Virgo (Pronounciation:Vir-go, Abbrev:Vir, Latin:Virginis) is a constellation, one of 88 constellations that the night sky is divided into. The sky is not divided up equally between the constellations. Virgo takes up 1294.428 sq. degrees of the night sky which equates to 3.14% of the night sky. The constellation gets its name as it name means The Virgin . The constellation is one of the original constellations that was devised by the Ancient Greco-Egyptian astronomer Ptolemy who lived between 90 A.D. and 168 A.D.
Virgo is a member constellation of the Zodiac grouping, a group of 12 star signs that astrologers use to predict someones future based on their date of birth and which constellation appeared when the Sun set. The Zodiac year may be divided up equally between the twelve signs but when they appear in the night sky no longer conforms to the Zodiac calendar. Virgo is an equatorial constellation that can be seen by countries nearest the Equator.
The brightest star in Virgo is Spica. There are 49 Extrasolar Planets (Exoplanets) in this constellation that are detailed on this site. There is a dedicated page for exoplanets in Virgo. The current largest star so far identified in the constellation of Virgo is RU Virginis. For a list of named stars, that is stars that don't start HD or HIP, please visit Virgo Star List Page.
The number of stars that have been catalogued as part of the Hipparcos Star Catalogue from Virgo is 2864. The number of stars that are of magnitude 6.0 or lower in the constellation is 98. The number of stars in the constellation that make up the outline is 10.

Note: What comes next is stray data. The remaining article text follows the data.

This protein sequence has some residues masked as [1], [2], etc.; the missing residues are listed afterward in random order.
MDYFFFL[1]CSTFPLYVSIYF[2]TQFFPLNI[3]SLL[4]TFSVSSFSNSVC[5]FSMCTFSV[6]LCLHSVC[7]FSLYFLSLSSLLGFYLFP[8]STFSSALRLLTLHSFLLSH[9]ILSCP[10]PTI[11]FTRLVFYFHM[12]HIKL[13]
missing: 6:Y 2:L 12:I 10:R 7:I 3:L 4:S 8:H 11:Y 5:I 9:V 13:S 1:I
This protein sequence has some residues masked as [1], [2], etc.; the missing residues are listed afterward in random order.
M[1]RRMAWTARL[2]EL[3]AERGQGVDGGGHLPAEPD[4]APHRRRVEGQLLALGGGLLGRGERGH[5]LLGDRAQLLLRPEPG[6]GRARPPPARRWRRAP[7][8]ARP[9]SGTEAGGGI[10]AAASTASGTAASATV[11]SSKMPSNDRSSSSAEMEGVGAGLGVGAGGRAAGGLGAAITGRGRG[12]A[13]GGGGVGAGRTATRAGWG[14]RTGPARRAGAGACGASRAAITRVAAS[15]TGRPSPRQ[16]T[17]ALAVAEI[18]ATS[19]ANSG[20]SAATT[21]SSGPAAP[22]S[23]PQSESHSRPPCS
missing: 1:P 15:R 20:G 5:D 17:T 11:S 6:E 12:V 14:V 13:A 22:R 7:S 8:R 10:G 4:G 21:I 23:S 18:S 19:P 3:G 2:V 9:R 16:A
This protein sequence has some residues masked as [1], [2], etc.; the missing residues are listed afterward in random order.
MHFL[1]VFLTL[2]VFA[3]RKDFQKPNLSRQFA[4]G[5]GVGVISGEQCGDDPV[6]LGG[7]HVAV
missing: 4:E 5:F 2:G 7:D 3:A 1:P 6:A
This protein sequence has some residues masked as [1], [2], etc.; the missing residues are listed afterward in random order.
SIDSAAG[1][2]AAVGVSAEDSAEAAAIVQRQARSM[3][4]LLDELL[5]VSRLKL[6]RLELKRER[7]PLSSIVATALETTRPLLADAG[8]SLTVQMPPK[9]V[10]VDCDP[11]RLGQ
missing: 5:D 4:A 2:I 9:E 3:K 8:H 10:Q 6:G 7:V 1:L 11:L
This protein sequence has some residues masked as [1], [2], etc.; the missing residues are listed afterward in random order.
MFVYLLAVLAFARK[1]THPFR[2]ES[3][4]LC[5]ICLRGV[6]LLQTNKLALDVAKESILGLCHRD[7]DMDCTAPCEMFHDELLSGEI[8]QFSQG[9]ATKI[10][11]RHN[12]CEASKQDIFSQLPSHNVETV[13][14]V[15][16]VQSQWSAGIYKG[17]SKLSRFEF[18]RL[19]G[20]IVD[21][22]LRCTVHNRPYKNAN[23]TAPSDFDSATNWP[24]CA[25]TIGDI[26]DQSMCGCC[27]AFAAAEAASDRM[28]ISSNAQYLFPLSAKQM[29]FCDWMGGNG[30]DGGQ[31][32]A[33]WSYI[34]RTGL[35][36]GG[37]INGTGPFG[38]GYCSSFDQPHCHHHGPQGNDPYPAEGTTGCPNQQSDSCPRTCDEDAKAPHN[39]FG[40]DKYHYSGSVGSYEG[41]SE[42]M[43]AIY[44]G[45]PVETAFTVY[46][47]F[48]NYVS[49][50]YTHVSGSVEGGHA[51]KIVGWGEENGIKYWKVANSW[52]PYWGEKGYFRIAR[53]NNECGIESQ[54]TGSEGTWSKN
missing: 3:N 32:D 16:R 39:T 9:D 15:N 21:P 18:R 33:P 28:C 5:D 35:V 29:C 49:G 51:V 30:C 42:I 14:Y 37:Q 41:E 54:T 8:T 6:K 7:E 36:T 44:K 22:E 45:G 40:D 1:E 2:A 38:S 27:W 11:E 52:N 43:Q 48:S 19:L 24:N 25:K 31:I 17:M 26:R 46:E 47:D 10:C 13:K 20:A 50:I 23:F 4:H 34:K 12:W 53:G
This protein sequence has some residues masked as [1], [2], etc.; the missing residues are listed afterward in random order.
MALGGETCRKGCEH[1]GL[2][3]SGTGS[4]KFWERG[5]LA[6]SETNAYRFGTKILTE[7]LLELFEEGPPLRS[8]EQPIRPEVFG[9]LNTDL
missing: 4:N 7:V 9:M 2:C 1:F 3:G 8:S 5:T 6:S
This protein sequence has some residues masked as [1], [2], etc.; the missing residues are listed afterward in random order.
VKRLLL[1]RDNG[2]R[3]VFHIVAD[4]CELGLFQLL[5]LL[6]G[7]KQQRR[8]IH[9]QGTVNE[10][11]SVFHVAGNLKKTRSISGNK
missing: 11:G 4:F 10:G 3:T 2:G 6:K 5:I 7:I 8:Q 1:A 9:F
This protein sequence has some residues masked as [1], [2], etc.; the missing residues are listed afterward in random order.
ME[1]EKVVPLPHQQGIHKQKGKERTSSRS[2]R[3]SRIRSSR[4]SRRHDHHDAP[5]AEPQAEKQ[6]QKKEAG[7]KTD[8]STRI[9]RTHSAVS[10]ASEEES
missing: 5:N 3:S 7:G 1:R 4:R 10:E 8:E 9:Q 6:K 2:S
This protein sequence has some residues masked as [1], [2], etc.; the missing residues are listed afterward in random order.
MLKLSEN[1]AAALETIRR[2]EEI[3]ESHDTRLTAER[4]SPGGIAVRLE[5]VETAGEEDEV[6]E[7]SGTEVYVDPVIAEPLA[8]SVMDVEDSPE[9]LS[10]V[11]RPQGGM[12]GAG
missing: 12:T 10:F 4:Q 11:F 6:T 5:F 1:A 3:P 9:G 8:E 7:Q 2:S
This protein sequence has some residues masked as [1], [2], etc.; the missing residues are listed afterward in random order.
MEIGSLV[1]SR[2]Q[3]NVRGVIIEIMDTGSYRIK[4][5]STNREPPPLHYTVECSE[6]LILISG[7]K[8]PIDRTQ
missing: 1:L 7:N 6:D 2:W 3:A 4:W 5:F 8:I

There are 11 deep space objects that were identified by Charles Messier in this constellation. There are 1 non-Messier deep space objects that are covered on this site and the list is below.
The nearest star to Earth is HIP 57548 which is roughly about 10.94 Light Years from the Earth. The nearest star to the Earth with an exoplanet is 61 Virginis which is about 27.9 Light Years. The furthest star that can be located in the constellation is HIP 63671 which is located about 326163.3 Light Years away from the Sun. The furthest figure is derived from either the 1997 or 2007 Hipparcos star catalogue parallax figure and it has been known to produce distances that are wrong.
The dimmest star that can be seen in Virgo with the naked eye is 92 G. Virginis. The dim star has an apparent magnitude of 6. The dimmest star that a person is able to see with their naked eye is 6.0 magnitude based on the table in the reference. Ref: University of Michigan
The caveat of these stars are that they are catalogued on this site. If you know of a star that is nearer or further then do let me know in the comments and I'll add it to the site. The stars mentioned are from the Hipparcos catalogue or have been added because of their special status.
The largest galaxy so far discovered is known as IC 1101, it makes our galaxy, the milky way look so insignificant. Our galaxy is about 100,000 light years across but the IC1101 is reckoned to be 2 million light years radius. The location is controversial as some people put the galaxy in Virgo whilst others put it in Serpens. For here, I've chosen to put it in Virgo. The galaxy has grown large in part to it cannibalising other galaxies. It is an old, dying galaxy. Whilst there might be some star generation going on, most stars on their way out.
The Sombrero Galaxy got its name from looking like a Sombrero, the flatness of the constellation as opposed to it looking like a ball and the central supermassive black hole at the centre of the galaxy. The galaxy is side onto us which gives it its flat nature. It is a galaxy with a lot of gas and star creation going on.